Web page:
Online conservation planning tool outlines sensitive areas in fields
The Michigan Sensitive Areas Identification System tool helps outline sensitive areas in agriculture fields and is available at no cost to Michigan farmers.
What is the Michigan Sensitive Areas Identification System?
The Michigan Sensitive Areas Identification System (SAIS) is an online conservation planning tool developed by the Michigan State University Institute of Water Research along with the United States Department of Agriculture Natural Resources Conservation Service, Michigan Office. This tool allows users to identify and map sensitive areas on their farm fields such as places in fields that are prone to runoff, erosion, and loss of nutrients.
How do you get started with SAIS?
To get started with SAIS, users will identify individual fields they want to evaluate. To do this, users will navigate to the field using an address or zooming. The user will then outline field boundaries on the map with SAIS tools. Drawing these field boundaries are necessary so that SAIS can later generate a report.
After drawing the specific field in which the user identifies sensitive areas, SAIS will ask a series of questions to hone-in on that field’s characteristics. Questions related to field and management practices allows the tool to showcase map layers where sensitive areas are located and problems may develop. In addition to map layers, a list of recommended field practices to mitigate the identified risks is generated.
How is this information used?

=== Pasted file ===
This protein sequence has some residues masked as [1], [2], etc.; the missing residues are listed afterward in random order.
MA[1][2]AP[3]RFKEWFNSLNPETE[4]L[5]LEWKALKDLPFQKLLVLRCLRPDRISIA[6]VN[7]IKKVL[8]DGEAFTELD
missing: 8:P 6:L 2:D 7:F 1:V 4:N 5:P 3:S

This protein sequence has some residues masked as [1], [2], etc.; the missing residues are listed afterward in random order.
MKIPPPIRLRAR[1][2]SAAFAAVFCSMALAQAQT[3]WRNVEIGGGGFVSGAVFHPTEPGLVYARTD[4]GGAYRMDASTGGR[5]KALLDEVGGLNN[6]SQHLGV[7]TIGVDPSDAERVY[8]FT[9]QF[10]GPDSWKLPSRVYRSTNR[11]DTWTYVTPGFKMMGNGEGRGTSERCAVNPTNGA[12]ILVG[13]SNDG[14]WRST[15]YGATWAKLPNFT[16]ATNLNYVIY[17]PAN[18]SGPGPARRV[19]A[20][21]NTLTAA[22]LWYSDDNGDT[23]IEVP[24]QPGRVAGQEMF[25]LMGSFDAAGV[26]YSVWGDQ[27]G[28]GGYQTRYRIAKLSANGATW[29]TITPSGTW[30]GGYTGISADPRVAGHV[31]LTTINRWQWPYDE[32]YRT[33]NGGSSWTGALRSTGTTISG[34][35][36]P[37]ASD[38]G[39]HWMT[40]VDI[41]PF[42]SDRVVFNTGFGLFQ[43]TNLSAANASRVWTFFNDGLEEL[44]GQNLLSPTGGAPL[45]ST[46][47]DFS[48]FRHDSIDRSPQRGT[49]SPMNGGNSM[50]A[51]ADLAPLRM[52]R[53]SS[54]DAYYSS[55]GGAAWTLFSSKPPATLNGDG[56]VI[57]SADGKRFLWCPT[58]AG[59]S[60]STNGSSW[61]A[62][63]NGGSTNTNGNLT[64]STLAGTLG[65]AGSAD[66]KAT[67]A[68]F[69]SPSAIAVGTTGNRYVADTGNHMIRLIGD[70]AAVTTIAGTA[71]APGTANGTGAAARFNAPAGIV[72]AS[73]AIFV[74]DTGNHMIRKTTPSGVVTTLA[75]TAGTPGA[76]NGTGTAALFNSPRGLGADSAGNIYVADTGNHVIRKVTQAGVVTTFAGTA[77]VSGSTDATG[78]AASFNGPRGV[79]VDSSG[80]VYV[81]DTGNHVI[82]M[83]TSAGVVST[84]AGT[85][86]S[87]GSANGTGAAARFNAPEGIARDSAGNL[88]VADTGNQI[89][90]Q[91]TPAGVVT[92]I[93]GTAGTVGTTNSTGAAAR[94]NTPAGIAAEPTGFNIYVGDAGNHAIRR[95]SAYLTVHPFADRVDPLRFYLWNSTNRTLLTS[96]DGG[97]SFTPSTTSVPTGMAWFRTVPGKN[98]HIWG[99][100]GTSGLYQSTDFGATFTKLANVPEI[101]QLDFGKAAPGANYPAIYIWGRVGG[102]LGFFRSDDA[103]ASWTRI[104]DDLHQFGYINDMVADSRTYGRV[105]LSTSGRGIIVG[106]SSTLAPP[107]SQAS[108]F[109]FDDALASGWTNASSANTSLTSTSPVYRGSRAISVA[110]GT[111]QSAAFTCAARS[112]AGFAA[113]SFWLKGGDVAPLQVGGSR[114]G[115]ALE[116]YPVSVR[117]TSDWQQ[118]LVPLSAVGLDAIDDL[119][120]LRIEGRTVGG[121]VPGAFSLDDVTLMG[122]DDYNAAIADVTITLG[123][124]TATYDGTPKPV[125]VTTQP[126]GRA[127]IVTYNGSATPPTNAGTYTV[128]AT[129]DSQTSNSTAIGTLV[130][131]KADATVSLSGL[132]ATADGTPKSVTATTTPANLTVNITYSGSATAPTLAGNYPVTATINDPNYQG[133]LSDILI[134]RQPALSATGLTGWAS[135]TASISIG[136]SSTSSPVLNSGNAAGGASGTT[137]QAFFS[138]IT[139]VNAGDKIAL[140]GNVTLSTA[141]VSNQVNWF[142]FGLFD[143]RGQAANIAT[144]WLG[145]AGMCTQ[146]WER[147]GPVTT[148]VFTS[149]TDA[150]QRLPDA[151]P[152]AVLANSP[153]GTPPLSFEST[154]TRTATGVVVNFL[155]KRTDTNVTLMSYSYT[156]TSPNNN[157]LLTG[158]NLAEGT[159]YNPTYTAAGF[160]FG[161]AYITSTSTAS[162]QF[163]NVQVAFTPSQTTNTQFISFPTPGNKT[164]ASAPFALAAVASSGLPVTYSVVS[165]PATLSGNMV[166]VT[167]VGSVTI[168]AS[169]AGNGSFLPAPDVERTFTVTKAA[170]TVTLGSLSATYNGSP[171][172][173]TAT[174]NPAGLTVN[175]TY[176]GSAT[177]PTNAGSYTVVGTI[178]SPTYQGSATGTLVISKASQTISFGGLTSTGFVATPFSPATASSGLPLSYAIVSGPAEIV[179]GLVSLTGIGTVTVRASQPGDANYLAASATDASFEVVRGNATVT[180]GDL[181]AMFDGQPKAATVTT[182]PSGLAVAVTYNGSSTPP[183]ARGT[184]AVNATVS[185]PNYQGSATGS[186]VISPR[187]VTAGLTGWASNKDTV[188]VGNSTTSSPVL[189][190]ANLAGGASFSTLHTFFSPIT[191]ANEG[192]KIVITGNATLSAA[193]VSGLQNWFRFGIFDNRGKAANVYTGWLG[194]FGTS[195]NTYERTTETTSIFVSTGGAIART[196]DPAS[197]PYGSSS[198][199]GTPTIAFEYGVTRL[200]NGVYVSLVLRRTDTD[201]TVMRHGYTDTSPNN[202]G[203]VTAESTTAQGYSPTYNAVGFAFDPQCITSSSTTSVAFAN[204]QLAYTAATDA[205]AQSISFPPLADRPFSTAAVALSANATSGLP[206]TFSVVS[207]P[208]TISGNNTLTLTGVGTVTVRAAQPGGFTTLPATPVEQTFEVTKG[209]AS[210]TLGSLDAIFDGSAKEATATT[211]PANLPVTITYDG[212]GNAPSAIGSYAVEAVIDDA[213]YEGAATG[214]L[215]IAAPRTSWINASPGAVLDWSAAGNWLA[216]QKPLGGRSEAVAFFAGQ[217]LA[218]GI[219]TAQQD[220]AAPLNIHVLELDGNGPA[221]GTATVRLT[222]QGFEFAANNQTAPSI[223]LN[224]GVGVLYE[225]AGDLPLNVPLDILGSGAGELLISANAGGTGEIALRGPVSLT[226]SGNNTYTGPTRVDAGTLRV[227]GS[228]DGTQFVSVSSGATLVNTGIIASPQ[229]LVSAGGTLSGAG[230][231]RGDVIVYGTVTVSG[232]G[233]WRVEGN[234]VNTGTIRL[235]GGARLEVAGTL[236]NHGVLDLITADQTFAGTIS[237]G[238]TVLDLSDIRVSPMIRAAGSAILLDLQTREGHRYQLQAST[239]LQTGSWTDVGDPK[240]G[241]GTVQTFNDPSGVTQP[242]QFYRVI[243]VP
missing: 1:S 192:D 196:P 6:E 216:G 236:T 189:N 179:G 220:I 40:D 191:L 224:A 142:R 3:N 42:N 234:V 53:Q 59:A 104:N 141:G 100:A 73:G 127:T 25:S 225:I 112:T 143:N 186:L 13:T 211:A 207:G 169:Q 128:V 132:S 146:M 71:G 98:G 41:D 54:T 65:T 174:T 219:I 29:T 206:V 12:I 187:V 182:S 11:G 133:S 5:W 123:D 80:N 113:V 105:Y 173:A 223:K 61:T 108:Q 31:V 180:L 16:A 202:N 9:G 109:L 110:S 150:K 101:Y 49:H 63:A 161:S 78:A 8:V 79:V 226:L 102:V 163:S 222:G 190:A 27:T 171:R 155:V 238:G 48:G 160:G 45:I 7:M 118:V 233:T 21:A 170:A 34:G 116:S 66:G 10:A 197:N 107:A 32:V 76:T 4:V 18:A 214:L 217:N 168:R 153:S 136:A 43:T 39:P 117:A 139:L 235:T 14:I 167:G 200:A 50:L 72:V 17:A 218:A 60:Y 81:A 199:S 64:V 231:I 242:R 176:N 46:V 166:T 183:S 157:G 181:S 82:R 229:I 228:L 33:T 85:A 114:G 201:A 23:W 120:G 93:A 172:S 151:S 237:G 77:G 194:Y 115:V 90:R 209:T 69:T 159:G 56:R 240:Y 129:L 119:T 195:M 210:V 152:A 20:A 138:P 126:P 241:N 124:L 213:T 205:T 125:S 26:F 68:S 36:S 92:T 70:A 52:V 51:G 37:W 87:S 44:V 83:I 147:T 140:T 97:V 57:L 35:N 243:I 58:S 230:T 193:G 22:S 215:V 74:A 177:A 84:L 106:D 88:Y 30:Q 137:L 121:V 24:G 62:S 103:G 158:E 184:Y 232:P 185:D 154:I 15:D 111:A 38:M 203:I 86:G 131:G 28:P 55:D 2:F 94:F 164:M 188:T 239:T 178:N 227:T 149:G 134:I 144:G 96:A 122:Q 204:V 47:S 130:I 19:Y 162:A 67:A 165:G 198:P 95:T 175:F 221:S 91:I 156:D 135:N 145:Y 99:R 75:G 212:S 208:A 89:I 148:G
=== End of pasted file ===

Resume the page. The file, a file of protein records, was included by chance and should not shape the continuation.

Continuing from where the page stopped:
Information generated by the SAIS tool can be used to create a report that can be saved for record-keeping purposes. The report will include a summary of the results, maps, and potential conservation practices that can be implemented on that specific farm. To save a report, users will want to create their own account. All data is encrypted to keep account information safe.
To learn more about SAIS, you can take a look at the SAIS Quick Guide that goes through step-by-step how to create a report; a SAIS Training Package outlining the background and reference material; a SAIS Training Presentation, which shows a system overview and walkthrough and applied tutorial; and lastly, a SAIS Flyer.
Conservation planning is important from both an economic and environmental standpoint. By identifying potential sensitive areas in farm fields, it allows for an adjustment in farming practices that help protect Michigan’s natural resources as well as save unnecessary money from being spent in areas of fields that cannot be utilized to their fullest potential. For more information or questions, please contact Michigan State University Extension’s Erica Rogers or Sarah Fronczak.